Although the administration’s budget is largely a political statement that has been rejected by many in Congress, it remains important to communicate to your members of Congress the impact these cuts would have to your community: that the bulk of these programs have already been significantly cut over the last several years and that they need to be increased, not just protected.

To help tell the story of CDBG and HOME in Ohio, we’ve created flyers for these programs. View the CDBG flyer and HOME flyer. You can use these flyers when talking about these programs. The flyers are editable PDFs that allow you to enter your organization’s contact information on the back.

US House of Representatives – Click here to contact your representative.

US Senator Rob Portman – Click here to contact Senator Portman.

US Senator Sherrod Brown – Click here to contact Senator Brown.

Thank you for your advocacy!


Have you considered joining?

The Ohio CDC Association (OCDCA) is a statewide membership organization that fosters vibrant neighborhoods and improves the quality of life in all communities through advocacy and capacity building of our member agencies.

  • We help support CDCs, community based organizations, and affiliated organizations through a variety of programs, services, and advocacy as explained in our 2016 annual report.
  • We have succinctly told the community development story in our two short videos.They explain what Ohio community development is and what quantitative impact our members have had in the state.
  • We regularly share funding opportunities to our members and provide resources and trainings. We create resources to make our members’ jobs easier including a public relations toolkit and the recently created CDBG and HOME info flyers.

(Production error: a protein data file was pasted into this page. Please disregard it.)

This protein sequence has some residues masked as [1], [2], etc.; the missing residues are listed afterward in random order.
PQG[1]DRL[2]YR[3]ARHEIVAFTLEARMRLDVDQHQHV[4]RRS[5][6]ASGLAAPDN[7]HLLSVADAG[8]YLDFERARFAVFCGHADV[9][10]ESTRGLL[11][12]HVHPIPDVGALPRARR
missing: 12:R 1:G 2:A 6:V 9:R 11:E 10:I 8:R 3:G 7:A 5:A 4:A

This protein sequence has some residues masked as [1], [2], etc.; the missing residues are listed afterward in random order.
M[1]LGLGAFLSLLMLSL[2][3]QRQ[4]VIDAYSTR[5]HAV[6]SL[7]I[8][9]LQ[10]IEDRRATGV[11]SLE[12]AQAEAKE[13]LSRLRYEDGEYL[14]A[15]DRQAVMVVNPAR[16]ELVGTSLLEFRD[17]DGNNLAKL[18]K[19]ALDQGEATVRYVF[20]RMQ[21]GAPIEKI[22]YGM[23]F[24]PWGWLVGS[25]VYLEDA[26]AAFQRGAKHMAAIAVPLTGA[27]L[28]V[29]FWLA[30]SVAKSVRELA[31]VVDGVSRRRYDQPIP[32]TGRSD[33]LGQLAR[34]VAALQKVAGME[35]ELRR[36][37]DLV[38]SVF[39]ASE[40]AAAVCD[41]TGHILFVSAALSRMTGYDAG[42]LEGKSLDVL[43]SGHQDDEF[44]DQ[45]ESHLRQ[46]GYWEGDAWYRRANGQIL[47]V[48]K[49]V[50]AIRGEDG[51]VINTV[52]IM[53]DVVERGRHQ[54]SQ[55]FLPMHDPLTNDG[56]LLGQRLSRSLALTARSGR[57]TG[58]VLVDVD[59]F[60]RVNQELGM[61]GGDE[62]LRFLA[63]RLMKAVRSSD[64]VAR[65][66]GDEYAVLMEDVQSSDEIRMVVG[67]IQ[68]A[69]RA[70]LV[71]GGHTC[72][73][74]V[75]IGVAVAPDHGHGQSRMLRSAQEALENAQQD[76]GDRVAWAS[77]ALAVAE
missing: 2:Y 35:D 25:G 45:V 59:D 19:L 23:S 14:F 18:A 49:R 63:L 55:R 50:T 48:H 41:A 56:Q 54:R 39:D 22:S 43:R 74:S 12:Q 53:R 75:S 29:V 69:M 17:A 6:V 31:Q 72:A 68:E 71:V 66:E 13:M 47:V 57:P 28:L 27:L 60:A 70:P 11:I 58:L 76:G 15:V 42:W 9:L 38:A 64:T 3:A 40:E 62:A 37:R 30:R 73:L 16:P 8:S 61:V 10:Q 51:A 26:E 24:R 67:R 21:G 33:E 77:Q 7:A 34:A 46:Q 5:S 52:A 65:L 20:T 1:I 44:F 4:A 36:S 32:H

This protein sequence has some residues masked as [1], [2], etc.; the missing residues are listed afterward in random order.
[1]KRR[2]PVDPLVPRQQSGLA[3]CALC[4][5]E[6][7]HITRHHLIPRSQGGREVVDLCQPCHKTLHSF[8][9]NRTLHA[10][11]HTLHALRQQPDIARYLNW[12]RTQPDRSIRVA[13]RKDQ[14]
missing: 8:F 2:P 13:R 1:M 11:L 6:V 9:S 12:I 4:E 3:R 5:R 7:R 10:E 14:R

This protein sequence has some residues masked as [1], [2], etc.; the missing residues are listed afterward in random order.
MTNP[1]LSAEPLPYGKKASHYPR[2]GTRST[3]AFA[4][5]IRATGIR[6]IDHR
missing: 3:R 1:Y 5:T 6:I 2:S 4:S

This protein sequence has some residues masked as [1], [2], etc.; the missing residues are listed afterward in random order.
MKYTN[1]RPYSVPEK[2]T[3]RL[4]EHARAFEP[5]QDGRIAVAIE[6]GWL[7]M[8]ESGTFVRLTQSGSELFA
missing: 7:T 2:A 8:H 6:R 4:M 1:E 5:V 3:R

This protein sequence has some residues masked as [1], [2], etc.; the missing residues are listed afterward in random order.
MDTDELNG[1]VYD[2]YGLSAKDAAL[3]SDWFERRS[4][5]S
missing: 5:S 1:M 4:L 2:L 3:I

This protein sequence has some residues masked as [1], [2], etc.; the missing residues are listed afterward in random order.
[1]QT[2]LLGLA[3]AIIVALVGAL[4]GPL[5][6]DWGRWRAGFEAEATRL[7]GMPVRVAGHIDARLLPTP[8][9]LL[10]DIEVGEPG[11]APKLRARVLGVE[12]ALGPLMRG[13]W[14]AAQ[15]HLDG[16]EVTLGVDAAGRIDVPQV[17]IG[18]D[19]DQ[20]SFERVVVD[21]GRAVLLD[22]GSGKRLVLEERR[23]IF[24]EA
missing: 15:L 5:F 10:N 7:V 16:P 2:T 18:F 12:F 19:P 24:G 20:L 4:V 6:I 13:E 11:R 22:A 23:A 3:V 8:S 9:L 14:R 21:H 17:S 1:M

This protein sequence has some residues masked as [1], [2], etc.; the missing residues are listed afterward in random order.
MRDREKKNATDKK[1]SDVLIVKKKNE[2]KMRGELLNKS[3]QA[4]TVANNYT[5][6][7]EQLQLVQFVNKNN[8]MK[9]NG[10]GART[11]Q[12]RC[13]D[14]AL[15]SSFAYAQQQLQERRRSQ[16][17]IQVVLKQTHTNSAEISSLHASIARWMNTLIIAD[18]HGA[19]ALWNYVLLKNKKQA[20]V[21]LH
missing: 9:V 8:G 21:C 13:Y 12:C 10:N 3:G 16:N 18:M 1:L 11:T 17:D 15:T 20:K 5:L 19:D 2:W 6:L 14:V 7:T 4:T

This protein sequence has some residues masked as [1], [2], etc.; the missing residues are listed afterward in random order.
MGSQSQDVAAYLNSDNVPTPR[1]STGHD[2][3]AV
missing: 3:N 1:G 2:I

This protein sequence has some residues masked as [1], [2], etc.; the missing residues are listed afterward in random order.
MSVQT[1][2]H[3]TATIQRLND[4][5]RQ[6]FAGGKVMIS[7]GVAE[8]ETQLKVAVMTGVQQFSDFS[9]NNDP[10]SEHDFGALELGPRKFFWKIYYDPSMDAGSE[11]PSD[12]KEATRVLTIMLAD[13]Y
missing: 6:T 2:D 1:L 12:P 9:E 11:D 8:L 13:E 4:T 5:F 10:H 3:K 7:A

Each year, we conduct a membership survey to gauge the needs and interests of the members, so we can better serve them.

As the collective advocacy voice of 245 organizations throughout Ohio, we would like to invite you to consider joining OCDCA. Organizations that join now receive a 25 percent discount on their yearly dues.

If you have any questions, please do not hesitate to contact Melissa Miller at (614) 461-6392 ext. 209 or mmiller AT


Call to protect CDBG & HOME funding for community development week

This week, April 17-22, is community development week where we celebrate the Community Development Block Grant (CDBG) and Home Investment Partnership (HOME) programs.

Unfortunately, the President’s proposed budget has called for eliminating both CDBG and HOME. Because of this, it is essential that our Members of Congress hear from all of us why we must not only keep, but expand these programs.

Use these CDBG and HOME flyers

To help tell the story of CDBG and HOME in Ohio, we’ve created flyers for each of the programs. View the CDBG flyer and HOME flyer.

You can use these flyers when talking about these programs. The flyers are editable PDFs that allow you to enter your organization’s contact information on the back.

Please call or email your US House Rep and Senators Portman and Brown.